Farm visits welcomed as step to clarify staff 's wages

JAMES HOUGHTON
Last updated 06:22 03/12/2013

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OPINION: What great timing it was with the rain arriving last week.

We can all relax knowing the ground is having a nice soak before the summer. It was also timely that I wrote, a few weeks back, about the importance of being a good employer as the Ministry of Business Innovation and Employment (MBIE) is coming to Waikato to assess compliance with minimum employment rights.

They will be visiting farms and looking for any breaches of employment law, with particular focus on seasonal averaging salaries and whether farmers are keeping accurate time and wage records.

I personally welcome the initiative, as it gives us an opportunity to see where we can improve and starts the conversation that will hopefully better clarify what is required of employers. I hope MBIE are as keen as we are to make positive changes together.

The labour inspectorate visited 10 farms in Southland and found three of those did not have accurate records of the hours worked by staff and had underpaid their employees. From this the conclusion was drawn that a third of all dairy farm workers in Southland may be being underpaid, I truly hope this is not true, and look forward to seeing the MBIE's findings. Farmers need to ensure that they are filling in time sheets and ensuring that their hourly rate does not fall beneath the minimum wage of $13.75 per hour.

Federated Farmers is keen to work with MBIE to educate farmers and clarify how they are meant to comply.

Whilst there are always a few in every industry that deliberately don't comply, I would say the majority of farmers are great employers and make every effort to get it right. One of the difficulties is around seasonal averaging, which is a payment method used to provide a stable income to dairy farm workers. We need to be proactive here and know what hours our staff are actually working.

Dairy farming is a unique industry with its pay structure, due to the seasonal nature of the work. During peak season, calving, my staff can work up to 58 hours a week and in the down season they can work around 40 hours a week, averaged over the roster cycle. To offset the peaks and troughs and inconsistency of their wages, we average out their salary so their hourly rate fluctuates but their salary stays the same.

I have seen the result of not doing this and you always get staff who struggle to manage their money in the down season, they come to you stressed and wanting more work when there is none. To avoid this, in the peak season they are working at a lower hourly rate of approximately $16 an hour and in the down season they are earning a higher hourly rate of approximately $24 an hour. This way they have a solid reliable income that will not diminish when the work does.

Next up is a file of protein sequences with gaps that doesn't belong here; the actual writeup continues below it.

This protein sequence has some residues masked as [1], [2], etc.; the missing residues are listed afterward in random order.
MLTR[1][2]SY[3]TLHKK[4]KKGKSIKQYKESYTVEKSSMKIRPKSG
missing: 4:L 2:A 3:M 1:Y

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So I put it to the labour inspectorate coming to Waikato, which method do you feel is more responsible as an employer?

I for one think it is irresponsible to let your staff go broke in the down season, just as it is bad management to let your staff work so many hours that they are getting below minimum wage. It is a grey area on how this is to be avoided.

A work environment is about compromise and recognising the needs of your employees. The industry needs a certain amount of flexibility to go with the peaks and troughs that it exists in. I put it to my staff whether they would like to work six days on and two days off or nine days on and three days off. It is no surprise they chose the nine days, because who doesn't want a long weekend. What would be valuable in these inspections is to clarify what works, what staff want and make an effort to understand the nature of the industry.

If you take away the flexibility of how employers and employees co-ordinate, it could put the cat amongst the pigeons, but this does not mean employers can take advantage of their staff, be they Kiwis or migrants.

The dairy industry offers a huge opportunity and head start to our youth. What other industry can you think of where 19-year-olds can be earning $49,000 with or without an education?

It would be a shame if we let ourselves down here, so I welcome MBIE's visit to the Waikato, my door is always open, lets talk.

* James Houghton is Federated Farmers Waikato provincial president.

- Waikato Times

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